Emma Chapman’s lighting design is understated yet expressive. The exposed bulbs that litter the stage and audience alike glow and temper along with the emotional waves of the piece. A blue wash creates the impression of the dive bars in which Benjamin plays the angsty grunge and blues rock of his youth. A cool, harsh sidelight transports us to a moonlit cemetery. At the climax, light emanates from beneath the weathered wooden planks (set design Simon Kenny) that form the stage, filling the room.
While the tension between character and performer lends itself to narrative instability, The Lion does not want for technical prowess or pathos.
“it assaults our senses and soothes them in equal measure”
Aged just nineteen, Sergei Rachmaninoff wrote his Prelude in C-sharp minor to world-wide acclaim, was commissioned to write his first symphony and he was engaged to the love of his life. He seemed to have it all, yet within months a depressive paranoia and anxiety had stopped him in his tracks; a darkness that no doubt came from within but was also prompted in part by Tchaikovsky’s death, and by the effortful completion of his own Symphony No. 1 which was subsequently panned by the critics. The conductor, an alcoholic, was drunk at the premiere. But Rachmaninoff’s writer’s block had already set in. He was already displeased with his composition, feeling he had peaked too early with his Prelude, and the Orthodox church was thwarting his plans for marriage.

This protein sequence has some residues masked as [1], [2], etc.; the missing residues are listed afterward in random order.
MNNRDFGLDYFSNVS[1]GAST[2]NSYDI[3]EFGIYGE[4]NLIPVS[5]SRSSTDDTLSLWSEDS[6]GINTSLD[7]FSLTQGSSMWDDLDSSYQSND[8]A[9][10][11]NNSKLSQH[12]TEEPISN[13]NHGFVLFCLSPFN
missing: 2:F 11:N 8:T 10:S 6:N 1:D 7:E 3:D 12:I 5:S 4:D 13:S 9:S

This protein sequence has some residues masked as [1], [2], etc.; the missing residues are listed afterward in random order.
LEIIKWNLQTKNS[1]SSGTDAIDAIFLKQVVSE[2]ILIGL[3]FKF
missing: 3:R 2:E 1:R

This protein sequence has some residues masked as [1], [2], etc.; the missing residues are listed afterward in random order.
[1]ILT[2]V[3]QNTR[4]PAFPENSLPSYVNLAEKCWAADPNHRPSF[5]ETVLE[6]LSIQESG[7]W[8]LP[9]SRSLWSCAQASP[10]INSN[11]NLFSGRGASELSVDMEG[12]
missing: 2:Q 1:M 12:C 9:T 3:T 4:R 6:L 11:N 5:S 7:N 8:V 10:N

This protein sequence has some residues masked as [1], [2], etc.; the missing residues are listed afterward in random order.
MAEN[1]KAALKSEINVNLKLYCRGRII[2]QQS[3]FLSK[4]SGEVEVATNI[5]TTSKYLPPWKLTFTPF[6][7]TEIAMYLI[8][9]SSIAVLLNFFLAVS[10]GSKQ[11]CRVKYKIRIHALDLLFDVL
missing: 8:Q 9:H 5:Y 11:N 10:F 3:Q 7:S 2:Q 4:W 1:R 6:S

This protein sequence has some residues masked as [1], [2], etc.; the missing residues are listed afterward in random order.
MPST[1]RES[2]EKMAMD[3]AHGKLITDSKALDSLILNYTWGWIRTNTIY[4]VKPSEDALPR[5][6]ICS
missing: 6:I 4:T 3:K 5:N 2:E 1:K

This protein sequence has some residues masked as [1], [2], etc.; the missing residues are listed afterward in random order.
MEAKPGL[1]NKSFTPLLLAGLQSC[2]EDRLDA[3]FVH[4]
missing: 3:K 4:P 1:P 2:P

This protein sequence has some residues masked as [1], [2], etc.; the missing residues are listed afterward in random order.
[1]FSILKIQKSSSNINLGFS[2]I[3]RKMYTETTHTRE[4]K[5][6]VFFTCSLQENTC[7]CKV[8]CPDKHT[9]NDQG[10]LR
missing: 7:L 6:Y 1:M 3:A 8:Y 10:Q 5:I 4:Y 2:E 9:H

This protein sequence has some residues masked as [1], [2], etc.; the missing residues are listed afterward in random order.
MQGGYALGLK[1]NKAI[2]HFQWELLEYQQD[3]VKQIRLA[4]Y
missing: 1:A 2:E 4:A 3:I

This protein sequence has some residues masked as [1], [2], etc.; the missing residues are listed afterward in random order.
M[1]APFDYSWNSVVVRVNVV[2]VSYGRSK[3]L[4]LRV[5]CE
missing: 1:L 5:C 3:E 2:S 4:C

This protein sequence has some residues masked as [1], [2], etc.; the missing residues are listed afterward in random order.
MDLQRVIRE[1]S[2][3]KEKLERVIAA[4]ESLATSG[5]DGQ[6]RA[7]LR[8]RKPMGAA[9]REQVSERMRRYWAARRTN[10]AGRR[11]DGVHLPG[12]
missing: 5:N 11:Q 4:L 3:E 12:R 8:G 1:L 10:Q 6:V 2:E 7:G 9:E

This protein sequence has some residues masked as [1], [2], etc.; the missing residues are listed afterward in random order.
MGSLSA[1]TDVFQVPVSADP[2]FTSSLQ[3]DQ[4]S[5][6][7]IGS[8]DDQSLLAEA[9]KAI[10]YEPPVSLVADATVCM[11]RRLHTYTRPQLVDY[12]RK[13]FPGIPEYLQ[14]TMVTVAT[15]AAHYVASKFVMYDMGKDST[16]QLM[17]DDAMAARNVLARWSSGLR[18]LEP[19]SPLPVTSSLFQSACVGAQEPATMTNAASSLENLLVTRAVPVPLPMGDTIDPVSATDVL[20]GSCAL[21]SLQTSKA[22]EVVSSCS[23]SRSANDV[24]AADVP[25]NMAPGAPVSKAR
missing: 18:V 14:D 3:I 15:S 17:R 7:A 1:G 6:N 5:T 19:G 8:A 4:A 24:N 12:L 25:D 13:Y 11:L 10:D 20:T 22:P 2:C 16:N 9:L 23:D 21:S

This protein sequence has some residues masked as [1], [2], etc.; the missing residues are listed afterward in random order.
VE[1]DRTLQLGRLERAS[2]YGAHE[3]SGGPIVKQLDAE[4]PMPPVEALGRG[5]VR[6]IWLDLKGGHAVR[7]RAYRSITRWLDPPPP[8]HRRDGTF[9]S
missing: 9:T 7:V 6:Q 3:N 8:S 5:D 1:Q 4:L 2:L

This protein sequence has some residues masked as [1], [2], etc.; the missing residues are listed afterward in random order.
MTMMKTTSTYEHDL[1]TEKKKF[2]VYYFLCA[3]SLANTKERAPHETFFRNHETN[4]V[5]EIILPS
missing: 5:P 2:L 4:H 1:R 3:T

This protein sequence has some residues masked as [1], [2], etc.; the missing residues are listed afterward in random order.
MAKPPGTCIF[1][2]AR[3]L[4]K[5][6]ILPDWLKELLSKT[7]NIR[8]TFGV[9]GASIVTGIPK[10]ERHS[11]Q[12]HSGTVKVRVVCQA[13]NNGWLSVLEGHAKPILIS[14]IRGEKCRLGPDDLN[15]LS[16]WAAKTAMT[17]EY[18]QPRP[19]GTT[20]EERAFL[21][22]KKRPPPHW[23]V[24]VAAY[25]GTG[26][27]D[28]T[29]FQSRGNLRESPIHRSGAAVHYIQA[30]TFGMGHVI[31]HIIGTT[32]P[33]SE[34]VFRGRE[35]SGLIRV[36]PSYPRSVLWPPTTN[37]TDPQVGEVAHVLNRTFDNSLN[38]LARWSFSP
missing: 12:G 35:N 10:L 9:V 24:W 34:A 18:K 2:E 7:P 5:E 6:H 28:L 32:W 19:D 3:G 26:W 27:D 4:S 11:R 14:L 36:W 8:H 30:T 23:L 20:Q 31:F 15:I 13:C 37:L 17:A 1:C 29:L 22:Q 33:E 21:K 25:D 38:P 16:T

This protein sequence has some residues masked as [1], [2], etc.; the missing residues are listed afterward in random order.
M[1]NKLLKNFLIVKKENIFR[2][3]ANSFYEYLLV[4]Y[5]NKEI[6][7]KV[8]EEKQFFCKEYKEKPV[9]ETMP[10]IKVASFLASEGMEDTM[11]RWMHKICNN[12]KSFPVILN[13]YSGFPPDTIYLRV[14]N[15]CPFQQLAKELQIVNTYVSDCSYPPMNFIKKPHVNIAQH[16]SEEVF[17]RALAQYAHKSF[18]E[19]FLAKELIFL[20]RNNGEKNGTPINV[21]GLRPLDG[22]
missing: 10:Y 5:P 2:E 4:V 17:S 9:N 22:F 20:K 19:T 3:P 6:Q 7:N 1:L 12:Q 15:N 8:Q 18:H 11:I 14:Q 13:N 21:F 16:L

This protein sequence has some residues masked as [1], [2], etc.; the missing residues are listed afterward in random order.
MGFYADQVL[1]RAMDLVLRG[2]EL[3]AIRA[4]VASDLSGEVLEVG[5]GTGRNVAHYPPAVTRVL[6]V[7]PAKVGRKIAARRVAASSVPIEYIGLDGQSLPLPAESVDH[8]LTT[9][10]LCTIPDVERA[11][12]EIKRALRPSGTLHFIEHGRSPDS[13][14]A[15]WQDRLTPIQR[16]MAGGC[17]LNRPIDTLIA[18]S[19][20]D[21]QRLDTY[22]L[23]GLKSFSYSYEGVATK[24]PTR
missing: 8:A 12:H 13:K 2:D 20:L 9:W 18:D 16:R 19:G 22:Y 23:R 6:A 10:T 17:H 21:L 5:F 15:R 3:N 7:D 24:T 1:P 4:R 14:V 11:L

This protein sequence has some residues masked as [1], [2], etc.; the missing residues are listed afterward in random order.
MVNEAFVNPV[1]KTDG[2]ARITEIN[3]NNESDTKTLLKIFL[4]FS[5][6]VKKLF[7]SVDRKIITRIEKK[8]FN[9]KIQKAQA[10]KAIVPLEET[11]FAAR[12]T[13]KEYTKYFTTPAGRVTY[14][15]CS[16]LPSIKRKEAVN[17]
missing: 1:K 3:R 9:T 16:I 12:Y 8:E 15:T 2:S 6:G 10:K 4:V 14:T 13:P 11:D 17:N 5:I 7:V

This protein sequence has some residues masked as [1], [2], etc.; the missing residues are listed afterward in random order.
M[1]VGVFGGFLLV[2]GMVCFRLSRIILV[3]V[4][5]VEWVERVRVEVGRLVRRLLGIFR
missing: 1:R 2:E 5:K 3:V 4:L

Composing had become impossible. How do you escape the darkness and come back into the light? All this, and more, is explored in Dave Malloy’s “Preludes” which examines, in extraordinary and beautifully surreal ways, the true story of this particular episode of his life. A musical fantasia set in the hypnotised mind of Sergei Rachmaninoff.
This is not just another musical about a tortured artist. Malloy, who wrote the book, music, lyrics and the orchestrations has crafted an enigma. It defies categories, but also mixes them. It feels experimental but is perfectly formed, it lulls you into its trance-like dreamscape but keeps your attention razor sharp; it mixes the past, present and future. We are in a world where Mahler, Reggae, Beethoven and Doo-Wop can share the same phrase, where Acid Trance weaves its rhythms into the phrases of a Piano Concerto.